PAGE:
The wet winter of 2017 brought an opportunity to test groundwater recharge – the intentional spreading of water on fields to percolate into the aquifer – as a tool for restoring groundwater levels and helping basins comply with the Sustainable Groundwater Management Act (SGMA). This is especially important in the San Joaquin Valley, which has the biggest imbalance between groundwater pumping and replenishment in the state.
A key question for many valley water managers is how much water will be available for recharge in the long term. By law, only river flows in excess of what is required for environmental purposes and to supply existing water-right holders are available for recharge.
A recent report by the PPIC Water Policy Center estimated how much water would be available in the San Joaquin Valley over the long term. Two earlier studies – one by two scientists at University of California, Davis and the other by the Department of Water Resources – estimated a maximum of about half a million acre-feet on average, which is about a quarter of the valley’s estimated deficit. The PPIC study updated these estimates in the context of current conditions and concluded that an average of more than a million acre-feet of San Joaquin River flows may be available.
There are two big challenges to getting more water into underground storage in the valley:
- Most water for recharge becomes available during short periods. These periods usually coincide with floods, when recharge infrastructure – such as canals, pipelines and recharge basins – is already working at full capacity. In 2017, for example, more than half of the available water would need to be diverted in February and March, with diversions above 30,000 acre-feet on most days (see figure). To put that into perspective, the California Aqueduct – the state’s largest conveyance system – has a maximum capacity of 26,000 acre-feet per day. While such daily volumes are lower than the overall volume of water moved in the valley during the summer irrigation season, seasonal floods are concentrated in relatively few areas where conveyance limits are likely to be a challenge.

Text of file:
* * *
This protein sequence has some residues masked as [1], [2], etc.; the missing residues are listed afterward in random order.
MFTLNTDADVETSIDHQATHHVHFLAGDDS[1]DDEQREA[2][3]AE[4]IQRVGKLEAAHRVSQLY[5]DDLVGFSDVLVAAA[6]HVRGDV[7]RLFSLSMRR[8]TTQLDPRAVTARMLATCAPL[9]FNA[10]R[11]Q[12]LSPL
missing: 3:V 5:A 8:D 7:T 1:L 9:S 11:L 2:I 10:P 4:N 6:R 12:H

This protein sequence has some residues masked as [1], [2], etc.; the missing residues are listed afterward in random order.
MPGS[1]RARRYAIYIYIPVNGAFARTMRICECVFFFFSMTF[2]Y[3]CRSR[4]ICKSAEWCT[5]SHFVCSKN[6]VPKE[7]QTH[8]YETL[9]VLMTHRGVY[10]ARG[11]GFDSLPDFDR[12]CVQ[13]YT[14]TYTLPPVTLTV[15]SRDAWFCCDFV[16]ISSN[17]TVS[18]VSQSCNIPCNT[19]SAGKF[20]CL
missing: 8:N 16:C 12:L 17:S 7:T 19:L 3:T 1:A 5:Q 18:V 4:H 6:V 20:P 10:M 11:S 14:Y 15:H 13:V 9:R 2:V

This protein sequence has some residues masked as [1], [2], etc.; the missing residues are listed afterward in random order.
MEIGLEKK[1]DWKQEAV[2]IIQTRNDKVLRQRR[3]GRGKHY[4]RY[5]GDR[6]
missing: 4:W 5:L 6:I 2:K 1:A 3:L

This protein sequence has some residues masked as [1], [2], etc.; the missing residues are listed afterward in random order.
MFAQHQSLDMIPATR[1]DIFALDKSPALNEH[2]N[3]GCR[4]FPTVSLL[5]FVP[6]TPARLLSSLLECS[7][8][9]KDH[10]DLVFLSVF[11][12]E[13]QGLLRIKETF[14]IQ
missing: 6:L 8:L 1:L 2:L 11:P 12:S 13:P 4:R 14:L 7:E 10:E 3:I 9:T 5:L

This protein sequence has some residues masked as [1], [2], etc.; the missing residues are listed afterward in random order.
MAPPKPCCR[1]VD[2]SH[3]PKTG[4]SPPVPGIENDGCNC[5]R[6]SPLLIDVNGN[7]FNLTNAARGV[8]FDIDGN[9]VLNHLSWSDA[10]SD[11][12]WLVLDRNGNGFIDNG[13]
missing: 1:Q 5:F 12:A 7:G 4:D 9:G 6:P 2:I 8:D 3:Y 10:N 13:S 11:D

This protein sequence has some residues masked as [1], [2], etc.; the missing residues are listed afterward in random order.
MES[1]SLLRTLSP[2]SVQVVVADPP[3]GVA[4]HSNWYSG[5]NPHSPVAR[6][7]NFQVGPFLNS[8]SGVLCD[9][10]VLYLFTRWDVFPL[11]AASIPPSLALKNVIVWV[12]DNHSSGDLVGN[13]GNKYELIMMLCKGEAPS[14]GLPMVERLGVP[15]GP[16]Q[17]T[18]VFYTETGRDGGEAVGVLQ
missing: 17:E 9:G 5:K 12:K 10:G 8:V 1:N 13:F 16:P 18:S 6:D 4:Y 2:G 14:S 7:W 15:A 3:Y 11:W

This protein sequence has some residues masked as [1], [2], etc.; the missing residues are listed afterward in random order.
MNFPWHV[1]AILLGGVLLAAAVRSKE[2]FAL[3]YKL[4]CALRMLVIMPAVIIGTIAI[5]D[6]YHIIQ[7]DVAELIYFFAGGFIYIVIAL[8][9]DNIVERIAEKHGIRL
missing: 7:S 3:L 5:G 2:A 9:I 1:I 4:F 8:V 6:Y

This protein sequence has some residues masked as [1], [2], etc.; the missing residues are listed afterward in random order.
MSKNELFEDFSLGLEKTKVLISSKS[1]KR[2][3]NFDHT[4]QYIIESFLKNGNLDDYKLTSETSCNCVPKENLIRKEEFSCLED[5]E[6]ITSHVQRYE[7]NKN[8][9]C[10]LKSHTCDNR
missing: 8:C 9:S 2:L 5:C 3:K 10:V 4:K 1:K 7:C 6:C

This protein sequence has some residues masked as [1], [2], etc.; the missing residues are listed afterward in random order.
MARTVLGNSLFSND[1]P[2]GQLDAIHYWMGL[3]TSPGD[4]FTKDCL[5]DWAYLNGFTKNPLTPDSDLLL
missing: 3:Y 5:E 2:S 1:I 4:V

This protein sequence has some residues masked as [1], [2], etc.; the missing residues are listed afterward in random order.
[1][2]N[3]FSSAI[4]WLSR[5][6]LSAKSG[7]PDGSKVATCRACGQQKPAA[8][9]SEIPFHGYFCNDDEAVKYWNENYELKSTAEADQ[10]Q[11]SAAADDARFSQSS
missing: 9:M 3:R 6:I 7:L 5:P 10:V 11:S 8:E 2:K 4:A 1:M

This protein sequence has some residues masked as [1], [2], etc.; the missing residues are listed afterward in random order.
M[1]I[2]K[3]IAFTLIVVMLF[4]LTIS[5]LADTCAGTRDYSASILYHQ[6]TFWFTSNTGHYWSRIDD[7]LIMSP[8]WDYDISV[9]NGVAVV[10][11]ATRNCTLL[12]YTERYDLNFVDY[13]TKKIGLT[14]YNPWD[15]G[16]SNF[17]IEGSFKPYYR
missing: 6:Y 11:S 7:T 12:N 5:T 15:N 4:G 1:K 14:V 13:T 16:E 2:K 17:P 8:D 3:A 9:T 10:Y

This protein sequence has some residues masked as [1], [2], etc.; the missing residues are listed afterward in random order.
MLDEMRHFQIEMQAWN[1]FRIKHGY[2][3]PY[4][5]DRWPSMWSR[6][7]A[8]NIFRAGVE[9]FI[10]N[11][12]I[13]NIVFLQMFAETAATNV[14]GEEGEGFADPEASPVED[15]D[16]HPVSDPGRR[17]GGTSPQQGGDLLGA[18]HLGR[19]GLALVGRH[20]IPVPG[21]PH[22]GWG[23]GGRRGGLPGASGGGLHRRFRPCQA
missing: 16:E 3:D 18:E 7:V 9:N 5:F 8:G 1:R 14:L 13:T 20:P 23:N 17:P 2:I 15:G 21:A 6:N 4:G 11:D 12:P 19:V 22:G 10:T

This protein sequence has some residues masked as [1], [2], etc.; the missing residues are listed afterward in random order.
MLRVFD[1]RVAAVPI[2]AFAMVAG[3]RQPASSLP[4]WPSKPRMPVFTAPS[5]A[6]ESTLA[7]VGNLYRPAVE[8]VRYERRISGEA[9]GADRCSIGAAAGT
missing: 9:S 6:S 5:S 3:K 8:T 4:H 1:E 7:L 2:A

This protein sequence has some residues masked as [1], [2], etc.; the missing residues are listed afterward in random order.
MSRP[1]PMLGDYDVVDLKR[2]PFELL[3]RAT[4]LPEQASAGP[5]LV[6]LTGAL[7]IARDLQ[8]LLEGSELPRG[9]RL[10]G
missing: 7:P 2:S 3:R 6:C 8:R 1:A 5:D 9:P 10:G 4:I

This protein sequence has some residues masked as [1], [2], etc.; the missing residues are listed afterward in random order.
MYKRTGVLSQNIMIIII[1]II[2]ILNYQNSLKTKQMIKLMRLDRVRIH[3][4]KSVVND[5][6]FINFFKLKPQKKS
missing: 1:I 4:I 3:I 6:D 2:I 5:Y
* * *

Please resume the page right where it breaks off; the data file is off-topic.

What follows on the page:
- Most of the available flows are in the northern half of the valley, while most of the overdrafted basins are in the drier south. This highlights the need to evaluate the capacity of large system-level water conveyance systems, such as the Friant-Kern Canal and the California Aqueduct, to move more water from north to south for recharge purposes.
The State Water Board – which oversees surface water rights – has the last word on this issue. Given the nature of California’s “flashy” river systems – in which very high flows develop rapidly during the winter and spring – the board will need to develop a simple, quick way to determine when river flows exceed water required for the environment and water-right holders.
We can’t count on groundwater recharge to single-handedly end overdraft in the valley, but efforts to expand recharge in wet years will be helpful. The most pressing issues are to determine how much water is legally available and how best to put this water into the ground. Assessing the infrastructure needed for capturing flows during floods is an essential piece of this puzzle.
The views expressed in this article belong to the author and do not necessarily reflect the editorial policy of Water Deeply.